Report – The Art of Animation Design
- Ideas can come from unexpected sources.
- Stay true to yourself and don’t fake it.
- Take opportunities that come your way.
The session was opened by Changemaker Javid Rezai, who discussed LGBTQ+ representation in Children’s TV. Javid talked about how the television shows he watched as a child shaped him in a number of ways, and that he continues to see the influence of this. Javid said that more LGBT representation is not only important to those kids, but rooted in the goals of tolerance, and will speak to every child.
Author and illustrator Leigh Hodgkinson discussed with Kath Shackleton her journey from working on the first series of the BBC’s Charlie and Lola to being the creator and art director for her own show, ‘Olobob Top’.
Leigh began her career with a number of short films, significantly darker in tone and style than her current work. She then went on to work for Slinky Pictures, creating content such as title sequences. Although Leigh was working in animation, she found that she had a lot of ideas in her head, so would go home and create characters and stories. Leigh then went on to work as an art director for the first series of ‘Charlie and Lola’. Finding it strange to draw in someone else’s style for 18-months, she decided after the completion of the first series to move on, secured an agent and began to produce picture books. After her first book, ‘Colin and the Snoozebox’, Leigh created a number of picture books with the same editor, and moved publishing companies when her editor did.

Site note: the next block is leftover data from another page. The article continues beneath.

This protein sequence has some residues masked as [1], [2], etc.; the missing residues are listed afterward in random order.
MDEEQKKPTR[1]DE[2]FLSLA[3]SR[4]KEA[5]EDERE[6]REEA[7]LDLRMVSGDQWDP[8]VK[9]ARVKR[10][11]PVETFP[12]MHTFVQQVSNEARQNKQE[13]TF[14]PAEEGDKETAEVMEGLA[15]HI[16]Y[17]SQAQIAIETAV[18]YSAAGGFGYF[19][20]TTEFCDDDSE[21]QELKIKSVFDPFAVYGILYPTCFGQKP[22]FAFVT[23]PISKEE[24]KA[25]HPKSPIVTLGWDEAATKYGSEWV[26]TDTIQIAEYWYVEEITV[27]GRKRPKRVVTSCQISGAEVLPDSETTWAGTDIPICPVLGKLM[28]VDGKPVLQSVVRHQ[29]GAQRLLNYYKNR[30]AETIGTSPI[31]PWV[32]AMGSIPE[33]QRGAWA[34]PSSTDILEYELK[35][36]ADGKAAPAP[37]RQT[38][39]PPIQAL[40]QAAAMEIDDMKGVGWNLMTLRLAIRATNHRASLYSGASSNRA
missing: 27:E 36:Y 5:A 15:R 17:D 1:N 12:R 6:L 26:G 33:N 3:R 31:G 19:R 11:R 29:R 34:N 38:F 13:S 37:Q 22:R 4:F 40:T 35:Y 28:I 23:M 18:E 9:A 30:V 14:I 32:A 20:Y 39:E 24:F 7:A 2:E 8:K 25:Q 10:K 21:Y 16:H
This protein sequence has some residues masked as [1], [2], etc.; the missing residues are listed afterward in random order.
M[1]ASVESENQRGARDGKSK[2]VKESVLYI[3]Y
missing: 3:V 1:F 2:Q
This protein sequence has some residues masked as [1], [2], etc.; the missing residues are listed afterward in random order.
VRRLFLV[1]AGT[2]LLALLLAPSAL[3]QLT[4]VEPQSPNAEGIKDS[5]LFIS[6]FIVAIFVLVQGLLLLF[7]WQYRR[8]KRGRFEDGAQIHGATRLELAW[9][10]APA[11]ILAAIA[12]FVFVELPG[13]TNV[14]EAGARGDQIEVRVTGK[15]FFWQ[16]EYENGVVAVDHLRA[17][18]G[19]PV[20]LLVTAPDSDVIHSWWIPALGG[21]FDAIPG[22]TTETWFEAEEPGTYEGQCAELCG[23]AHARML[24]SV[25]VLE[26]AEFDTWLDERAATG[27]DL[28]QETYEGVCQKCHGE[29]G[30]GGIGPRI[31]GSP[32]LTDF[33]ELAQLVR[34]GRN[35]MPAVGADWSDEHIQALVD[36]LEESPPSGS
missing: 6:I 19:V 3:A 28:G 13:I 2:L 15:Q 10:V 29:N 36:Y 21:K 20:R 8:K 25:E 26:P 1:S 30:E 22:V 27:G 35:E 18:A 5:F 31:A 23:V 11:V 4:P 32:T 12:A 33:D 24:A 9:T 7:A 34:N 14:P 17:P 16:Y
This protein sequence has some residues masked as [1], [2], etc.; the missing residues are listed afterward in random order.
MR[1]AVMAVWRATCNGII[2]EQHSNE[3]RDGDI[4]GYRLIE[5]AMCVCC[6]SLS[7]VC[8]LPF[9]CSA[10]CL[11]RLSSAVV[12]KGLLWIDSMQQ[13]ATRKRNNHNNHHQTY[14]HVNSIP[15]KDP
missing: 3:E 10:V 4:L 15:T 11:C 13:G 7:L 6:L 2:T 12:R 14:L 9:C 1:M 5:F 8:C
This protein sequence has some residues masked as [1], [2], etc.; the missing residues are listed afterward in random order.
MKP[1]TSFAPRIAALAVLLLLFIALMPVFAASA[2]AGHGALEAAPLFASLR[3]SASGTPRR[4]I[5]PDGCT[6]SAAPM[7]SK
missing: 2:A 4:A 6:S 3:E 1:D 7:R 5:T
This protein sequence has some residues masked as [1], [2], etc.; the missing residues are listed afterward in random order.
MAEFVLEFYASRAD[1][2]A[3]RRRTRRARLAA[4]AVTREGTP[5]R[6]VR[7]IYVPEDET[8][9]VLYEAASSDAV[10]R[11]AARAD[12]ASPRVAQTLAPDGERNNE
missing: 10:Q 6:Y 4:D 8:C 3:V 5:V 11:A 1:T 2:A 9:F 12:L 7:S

The idea for ‘Olobob Top’, Leigh explained, came from some children’s drawing workshops that she had held. The children were afraid of the blank page, and making mistakes, so Leigh created some shapes for making collage pictures. She found that they created shapes and pictures that she never would have thought of, and Leigh then spent time herself creating some characters, which would become the key characters for ‘Olobob Top’. One unique aspect of Olobob Top is that each episode has a new character, so there are 52 unique characters for the 52 episodes, alongside the main characters of the show.
Leigh’s closing advice to newcomers was to stay true to themselves, and don’t try to fake it! Have integrity to what you hold dear, and your own version of your art. By all means, change the idea, but remember why it was that you wanted to make it in the first place. And remember, there is no A-B route into the industry – for Leigh, it is all about going off road, and taking opportunities that come your way.
Written by Shannon Reeve